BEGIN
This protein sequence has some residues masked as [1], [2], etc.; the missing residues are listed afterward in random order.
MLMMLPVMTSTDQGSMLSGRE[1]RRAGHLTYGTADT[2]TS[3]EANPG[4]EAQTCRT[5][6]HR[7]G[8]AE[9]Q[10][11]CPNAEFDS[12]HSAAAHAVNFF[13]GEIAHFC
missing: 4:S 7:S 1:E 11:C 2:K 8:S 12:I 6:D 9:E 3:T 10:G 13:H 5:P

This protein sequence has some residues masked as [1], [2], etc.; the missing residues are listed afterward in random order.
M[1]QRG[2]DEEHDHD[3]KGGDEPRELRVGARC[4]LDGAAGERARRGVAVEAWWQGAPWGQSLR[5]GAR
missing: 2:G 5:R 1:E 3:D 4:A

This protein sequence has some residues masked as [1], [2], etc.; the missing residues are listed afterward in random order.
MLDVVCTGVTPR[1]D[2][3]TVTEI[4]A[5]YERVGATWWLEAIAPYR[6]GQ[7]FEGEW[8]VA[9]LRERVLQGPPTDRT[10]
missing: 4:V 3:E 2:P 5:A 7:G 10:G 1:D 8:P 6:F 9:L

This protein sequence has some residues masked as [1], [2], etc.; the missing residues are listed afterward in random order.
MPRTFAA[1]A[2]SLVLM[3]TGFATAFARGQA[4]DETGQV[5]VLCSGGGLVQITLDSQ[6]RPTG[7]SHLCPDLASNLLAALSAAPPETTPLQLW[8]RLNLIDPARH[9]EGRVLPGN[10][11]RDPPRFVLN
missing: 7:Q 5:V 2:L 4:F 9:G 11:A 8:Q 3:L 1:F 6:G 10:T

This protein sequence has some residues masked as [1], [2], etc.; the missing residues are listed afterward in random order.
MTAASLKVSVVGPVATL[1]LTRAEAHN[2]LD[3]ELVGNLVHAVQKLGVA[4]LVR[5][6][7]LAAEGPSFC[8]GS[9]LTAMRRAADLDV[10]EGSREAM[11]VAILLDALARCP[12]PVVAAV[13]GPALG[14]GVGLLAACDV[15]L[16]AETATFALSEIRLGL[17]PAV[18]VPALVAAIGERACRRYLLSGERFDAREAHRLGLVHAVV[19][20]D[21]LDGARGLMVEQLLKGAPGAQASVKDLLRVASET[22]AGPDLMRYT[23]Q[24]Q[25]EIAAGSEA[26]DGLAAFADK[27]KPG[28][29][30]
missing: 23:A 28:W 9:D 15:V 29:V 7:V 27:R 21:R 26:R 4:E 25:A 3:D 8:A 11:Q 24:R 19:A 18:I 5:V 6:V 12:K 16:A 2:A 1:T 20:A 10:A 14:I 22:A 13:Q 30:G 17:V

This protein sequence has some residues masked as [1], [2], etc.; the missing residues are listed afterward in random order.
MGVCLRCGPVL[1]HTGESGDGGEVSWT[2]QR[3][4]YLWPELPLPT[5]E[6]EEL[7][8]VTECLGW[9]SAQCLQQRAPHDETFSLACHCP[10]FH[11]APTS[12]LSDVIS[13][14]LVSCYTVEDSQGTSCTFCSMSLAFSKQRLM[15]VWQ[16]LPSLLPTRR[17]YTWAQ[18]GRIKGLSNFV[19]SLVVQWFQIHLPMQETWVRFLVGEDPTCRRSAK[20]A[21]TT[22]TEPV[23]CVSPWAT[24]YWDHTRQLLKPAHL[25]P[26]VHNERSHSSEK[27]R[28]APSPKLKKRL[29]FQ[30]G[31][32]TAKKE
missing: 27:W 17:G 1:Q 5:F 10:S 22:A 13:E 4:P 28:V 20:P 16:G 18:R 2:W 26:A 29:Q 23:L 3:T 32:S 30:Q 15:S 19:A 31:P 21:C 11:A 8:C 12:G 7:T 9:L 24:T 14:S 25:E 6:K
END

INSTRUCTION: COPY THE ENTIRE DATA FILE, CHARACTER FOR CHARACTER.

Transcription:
This protein sequence has some residues masked as [1], [2], etc.; the missing residues are listed afterward in random order.
MLMMLPVMTSTDQGSMLSGRE[1]RRAGHLTYGTADT[2]TS[3]EANPG[4]EAQTCRT[5][6]HR[7]G[8]AE[9]Q[10][11]CPNAEFDS[12]HSAAAHAVNFF[13]GEIAHFC
missing: 4:S 7:S 1:E 11:C 2:K 8:S 12:I 6:D 9:E 3:T 10:G 13:H 5:P

This protein sequence has some residues masked as [1], [2], etc.; the missing residues are listed afterward in random order.
M[1]QRG[2]DEEHDHD[3]KGGDEPRELRVGARC[4]LDGAAGERARRGVAVEAWWQGAPWGQSLR[5]GAR
missing: 2:G 5:R 1:E 3:D 4:A

This protein sequence has some residues masked as [1], [2], etc.; the missing residues are listed afterward in random order.
MLDVVCTGVTPR[1]D[2][3]TVTEI[4]A[5]YERVGATWWLEAIAPYR[6]GQ[7]FEGEW[8]VA[9]LRERVLQGPPTDRT[10]
missing: 4:V 3:E 2:P 5:A 7:G 10:G 1:D 8:P 6:F 9:L

This protein sequence has some residues masked as [1], [2], etc.; the missing residues are listed afterward in random order.
MPRTFAA[1]A[2]SLVLM[3]TGFATAFARGQA[4]DETGQV[5]VLCSGGGLVQITLDSQ[6]RPTG[7]SHLCPDLASNLLAALSAAPPETTPLQLW[8]RLNLIDPARH[9]EGRVLPGN[10][11]RDPPRFVLN
missing: 7:Q 5:V 2:L 4:F 9:G 11:A 8:Q 3:L 1:F 6:G 10:T

This protein sequence has some residues masked as [1], [2], etc.; the missing residues are listed afterward in random order.
MTAASLKVSVVGPVATL[1]LTRAEAHN[2]LD[3]ELVGNLVHAVQKLGVA[4]LVR[5][6][7]LAAEGPSFC[8]GS[9]LTAMRRAADLDV[10]EGSREAM[11]VAILLDALARCP[12]PVVAAV[13]GPALG[14]GVGLLAACDV[15]L[16]AETATFALSEIRLGL[17]PAV[18]VPALVAAIGERACRRYLLSGERFDAREAHRLGLVHAVV[19][20]D[21]LDGARGLMVEQLLKGAPGAQASVKDLLRVASET[22]AGPDLMRYT[23]Q[24]Q[25]EIAAGSEA[26]DGLAAFADK[27]KPG[28][29][30]
missing: 23:A 28:W 9:D 15:V 29:V 7:V 27:R 21:R 26:R 4:E 25:A 3:D 8:A 11:Q 24:R 19:A 18:I 5:V 6:V 12:K 16:A 2:A 1:T 20:A 10:A 14:I 22:A 13:Q 30:G 17:V

This protein sequence has some residues masked as [1], [2], etc.; the missing residues are listed afterward in random order.
MGVCLRCGPVL[1]HTGESGDGGEVSWT[2]QR[3][4]YLWPELPLPT[5]E[6]EEL[7][8]VTECLGW[9]SAQCLQQRAPHDETFSLACHCP[10]FH[11]APTS[12]LSDVIS[13][14]LVSCYTVEDSQGTSCTFCSMSLAFSKQRLM[15]VWQ[16]LPSLLPTRR[17]YTWAQ[18]GRIKGLSNFV[19]SLVVQWFQIHLPMQETWVRFLVGEDPTCRRSAK[20]A[21]TT[22]TEPV[23]CVSPWAT[24]YWDHTRQLLKPAHL[25]P[26]VHNERSHSSEK[27]R[28]APSPKLKKRL[29]FQ[30]G[31][32]TAKKE
missing: 27:W 17:G 1:Q 5:F 10:S 22:A 13:E 4:P 28:V 20:P 16:G 18:R 2:W 26:A 29:Q 23:L 3:T 32:S 30:Q 15:S 19:A 31:P 21:C 11:A 8:C 12:G 7:T 9:L 24:T 14:S 25:E 6:K